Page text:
EASI Web Developer Perspective

This video shows how to evaluate an existing web page in terms of accessibility using the EASI (Expert Accessibility Support and Integration) tool. More specific it shows how to create an evaluation project, where the user can specify the web site or web page to be evaluated and the tests that should be performed.

These are the steps that needs to be undertaken and are shown in the video: (Note: The links included in the following text will open the video on the youtube web page.)

  • To create a new evaluation project the user first needs to login and select the role that she wants to represent in the new project (developer, expert or commissioner). The roles that she can select depend on her user account. In this video the user selects "Developer" as role.
  • After the user has logged in and selected the role she needs to enter the project name and specify the URL of the web page she wants to evaluate.
  • A new project will be created in the local working directory of the user including a configuration file where further settings regarding the project can be made.
  • In the project configuration the user can select the evaluation tests that should be performed. These tests include:
    • Tests grouped by the type of content they apply to, e.g. all tests related to forms, to images, to tables, to links and so on.
    • Tests related to search engine optimization.
    • Tests implementing WCAG 2.0 (Web Content Accessibility Guidelines 2.0).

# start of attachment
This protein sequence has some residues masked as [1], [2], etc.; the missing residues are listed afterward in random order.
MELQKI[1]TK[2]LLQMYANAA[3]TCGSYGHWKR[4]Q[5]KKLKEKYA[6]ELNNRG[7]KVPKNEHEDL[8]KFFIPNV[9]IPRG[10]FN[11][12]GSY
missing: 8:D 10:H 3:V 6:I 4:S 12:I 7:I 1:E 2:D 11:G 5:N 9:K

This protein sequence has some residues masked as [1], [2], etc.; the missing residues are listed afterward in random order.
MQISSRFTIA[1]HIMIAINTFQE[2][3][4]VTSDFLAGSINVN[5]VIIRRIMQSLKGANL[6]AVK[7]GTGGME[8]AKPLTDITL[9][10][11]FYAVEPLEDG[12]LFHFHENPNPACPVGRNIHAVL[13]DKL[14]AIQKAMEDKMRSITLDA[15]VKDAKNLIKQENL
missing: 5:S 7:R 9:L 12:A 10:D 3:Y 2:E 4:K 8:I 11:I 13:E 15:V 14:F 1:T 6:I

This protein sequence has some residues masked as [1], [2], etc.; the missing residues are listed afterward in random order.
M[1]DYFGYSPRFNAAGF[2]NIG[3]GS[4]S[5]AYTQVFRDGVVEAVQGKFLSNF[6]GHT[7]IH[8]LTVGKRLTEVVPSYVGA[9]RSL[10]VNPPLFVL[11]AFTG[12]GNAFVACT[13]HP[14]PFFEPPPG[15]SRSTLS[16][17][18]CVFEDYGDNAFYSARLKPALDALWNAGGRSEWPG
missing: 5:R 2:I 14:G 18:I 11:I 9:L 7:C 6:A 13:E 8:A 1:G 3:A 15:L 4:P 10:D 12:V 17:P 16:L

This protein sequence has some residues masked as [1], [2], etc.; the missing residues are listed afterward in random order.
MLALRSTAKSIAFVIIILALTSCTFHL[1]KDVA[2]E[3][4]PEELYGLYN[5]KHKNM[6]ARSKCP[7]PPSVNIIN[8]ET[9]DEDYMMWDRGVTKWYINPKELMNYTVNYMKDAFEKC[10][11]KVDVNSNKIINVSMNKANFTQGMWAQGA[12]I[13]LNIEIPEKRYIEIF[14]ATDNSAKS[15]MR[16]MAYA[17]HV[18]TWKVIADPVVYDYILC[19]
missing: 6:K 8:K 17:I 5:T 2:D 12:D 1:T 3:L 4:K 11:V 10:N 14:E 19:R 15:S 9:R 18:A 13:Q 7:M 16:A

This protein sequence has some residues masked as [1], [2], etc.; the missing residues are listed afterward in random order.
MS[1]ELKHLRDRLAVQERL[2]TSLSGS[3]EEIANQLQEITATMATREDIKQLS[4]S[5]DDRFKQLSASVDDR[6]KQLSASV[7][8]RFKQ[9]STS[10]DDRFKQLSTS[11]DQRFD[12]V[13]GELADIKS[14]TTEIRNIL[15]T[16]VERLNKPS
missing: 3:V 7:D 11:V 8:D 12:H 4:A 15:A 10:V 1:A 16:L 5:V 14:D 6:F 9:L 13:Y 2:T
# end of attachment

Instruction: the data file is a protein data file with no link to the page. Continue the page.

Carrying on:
• After the user has selected one or more tests she can start the evaluation from within the configuration file. This will also open a new browser window within the EASI tool that displays the evaluated web page.
  • The results of the evaluation are displayed in two different ways:
    1. At the bottom of the EASI developer perspective all the results are displayed in one table
    2. On the right side of the EASI developer perspective (in the "Accessibility Report" view) the results are grouped by the content they address, e.g. form related rules, image related rules and so on. This view has three tabs:
      1. in the "Summary" tab for each type of content the the following information is presented:
        1. Number of problems found by automated testing.
        2. Number of problems found by developer testing.
        3. Number of outstanding developer tests.
      2. The second tab "Automated Testing" displays all the evaluation results for those tests, that can be tested automatically. For example it can be tested automatically if each form element has an associated label. Each test presented here either returned a "pass" or a "fail". And for each test the user can use the arrow icons provided to highlight the element associated with the test result in the browser window.
      3. The third tab "Developer Testing" displays all those tests, where a manual check is involved that needs to be undertaken by the developer. In the example with the labeling of form elements mentioned before, only a manual test can check if the label for a form element is also meaningful.
        The tests are presented as questions to the user. For each tests there are three different possible answers: "Yes", "No" and "Could Not Test". By default all questions have the value "Could Not Test".
        For each test the developer can again use arrow keys to navigate through the elements that are related to the tests and highlight them in the browser.